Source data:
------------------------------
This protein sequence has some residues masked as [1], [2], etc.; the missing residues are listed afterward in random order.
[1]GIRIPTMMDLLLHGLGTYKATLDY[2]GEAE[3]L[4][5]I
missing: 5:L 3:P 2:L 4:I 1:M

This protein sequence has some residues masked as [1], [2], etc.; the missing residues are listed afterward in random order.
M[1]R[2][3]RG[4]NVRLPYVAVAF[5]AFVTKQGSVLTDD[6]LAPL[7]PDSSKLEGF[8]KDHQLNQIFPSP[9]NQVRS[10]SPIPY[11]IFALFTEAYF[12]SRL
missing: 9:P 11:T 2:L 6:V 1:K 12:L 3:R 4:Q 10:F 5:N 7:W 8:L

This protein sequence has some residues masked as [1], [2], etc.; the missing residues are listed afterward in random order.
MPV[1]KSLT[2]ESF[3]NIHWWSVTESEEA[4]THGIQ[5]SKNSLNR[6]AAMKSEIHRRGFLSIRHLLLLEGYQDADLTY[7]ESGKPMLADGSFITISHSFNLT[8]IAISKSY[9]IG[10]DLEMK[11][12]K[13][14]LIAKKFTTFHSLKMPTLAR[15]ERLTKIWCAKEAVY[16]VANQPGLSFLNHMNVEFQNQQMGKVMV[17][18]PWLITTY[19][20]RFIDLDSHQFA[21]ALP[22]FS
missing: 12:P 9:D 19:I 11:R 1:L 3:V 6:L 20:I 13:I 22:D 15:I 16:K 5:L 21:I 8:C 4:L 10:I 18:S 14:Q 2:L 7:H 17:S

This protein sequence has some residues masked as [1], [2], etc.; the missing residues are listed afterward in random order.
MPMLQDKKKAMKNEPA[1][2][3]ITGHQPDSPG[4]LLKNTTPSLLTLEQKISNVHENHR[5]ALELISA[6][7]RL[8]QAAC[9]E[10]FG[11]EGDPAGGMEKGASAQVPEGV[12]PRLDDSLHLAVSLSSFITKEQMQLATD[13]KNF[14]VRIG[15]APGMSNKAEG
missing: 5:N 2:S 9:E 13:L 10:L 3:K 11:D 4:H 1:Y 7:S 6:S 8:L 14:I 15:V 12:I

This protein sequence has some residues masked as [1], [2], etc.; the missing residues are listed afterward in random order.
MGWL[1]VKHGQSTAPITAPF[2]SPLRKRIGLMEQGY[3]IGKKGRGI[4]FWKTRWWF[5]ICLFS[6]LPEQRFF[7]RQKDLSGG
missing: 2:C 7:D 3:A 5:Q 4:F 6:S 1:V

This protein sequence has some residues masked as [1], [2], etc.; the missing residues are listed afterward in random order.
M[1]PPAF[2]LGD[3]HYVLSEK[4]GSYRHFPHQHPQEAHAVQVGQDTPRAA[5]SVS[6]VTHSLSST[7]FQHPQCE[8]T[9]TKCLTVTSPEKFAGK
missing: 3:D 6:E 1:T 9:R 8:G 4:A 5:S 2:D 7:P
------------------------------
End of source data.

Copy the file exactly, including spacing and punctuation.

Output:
This protein sequence has some residues masked as [1], [2], etc.; the missing residues are listed afterward in random order.
[1]GIRIPTMMDLLLHGLGTYKATLDY[2]GEAE[3]L[4][5]I
missing: 5:L 3:P 2:L 4:I 1:M

This protein sequence has some residues masked as [1], [2], etc.; the missing residues are listed afterward in random order.
M[1]R[2][3]RG[4]NVRLPYVAVAF[5]AFVTKQGSVLTDD[6]LAPL[7]PDSSKLEGF[8]KDHQLNQIFPSP[9]NQVRS[10]SPIPY[11]IFALFTEAYF[12]SRL
missing: 9:P 11:T 2:L 6:V 1:K 12:L 3:R 4:Q 10:F 5:N 7:W 8:L

This protein sequence has some residues masked as [1], [2], etc.; the missing residues are listed afterward in random order.
MPV[1]KSLT[2]ESF[3]NIHWWSVTESEEA[4]THGIQ[5]SKNSLNR[6]AAMKSEIHRRGFLSIRHLLLLEGYQDADLTY[7]ESGKPMLADGSFITISHSFNLT[8]IAISKSY[9]IG[10]DLEMK[11][12]K[13][14]LIAKKFTTFHSLKMPTLAR[15]ERLTKIWCAKEAVY[16]VANQPGLSFLNHMNVEFQNQQMGKVMV[17][18]PWLITTY[19][20]RFIDLDSHQFA[21]ALP[22]FS
missing: 12:P 9:D 19:I 11:R 1:L 3:V 6:L 20:I 13:I 22:D 15:I 16:K 5:L 21:I 8:C 4:L 10:I 18:S 14:Q 2:L 7:H 17:S

This protein sequence has some residues masked as [1], [2], etc.; the missing residues are listed afterward in random order.
MPMLQDKKKAMKNEPA[1][2][3]ITGHQPDSPG[4]LLKNTTPSLLTLEQKISNVHENHR[5]ALELISA[6][7]RL[8]QAAC[9]E[10]FG[11]EGDPAGGMEKGASAQVPEGV[12]PRLDDSLHLAVSLSSFITKEQMQLATD[13]KNF[14]VRIG[15]APGMSNKAEG
missing: 5:N 2:S 9:E 13:L 10:L 3:K 11:D 4:H 1:Y 7:S 6:S 8:L 14:I 15:V 12:I

This protein sequence has some residues masked as [1], [2], etc.; the missing residues are listed afterward in random order.
MGWL[1]VKHGQSTAPITAPF[2]SPLRKRIGLMEQGY[3]IGKKGRGI[4]FWKTRWWF[5]ICLFS[6]LPEQRFF[7]RQKDLSGG
missing: 2:C 7:D 3:A 5:Q 4:F 6:S 1:V

This protein sequence has some residues masked as [1], [2], etc.; the missing residues are listed afterward in random order.
M[1]PPAF[2]LGD[3]HYVLSEK[4]GSYRHFPHQHPQEAHAVQVGQDTPRAA[5]SVS[6]VTHSLSST[7]FQHPQCE[8]T[9]TKCLTVTSPEKFAGK
missing: 3:D 6:E 1:T 9:R 8:G 4:A 5:S 2:D 7:P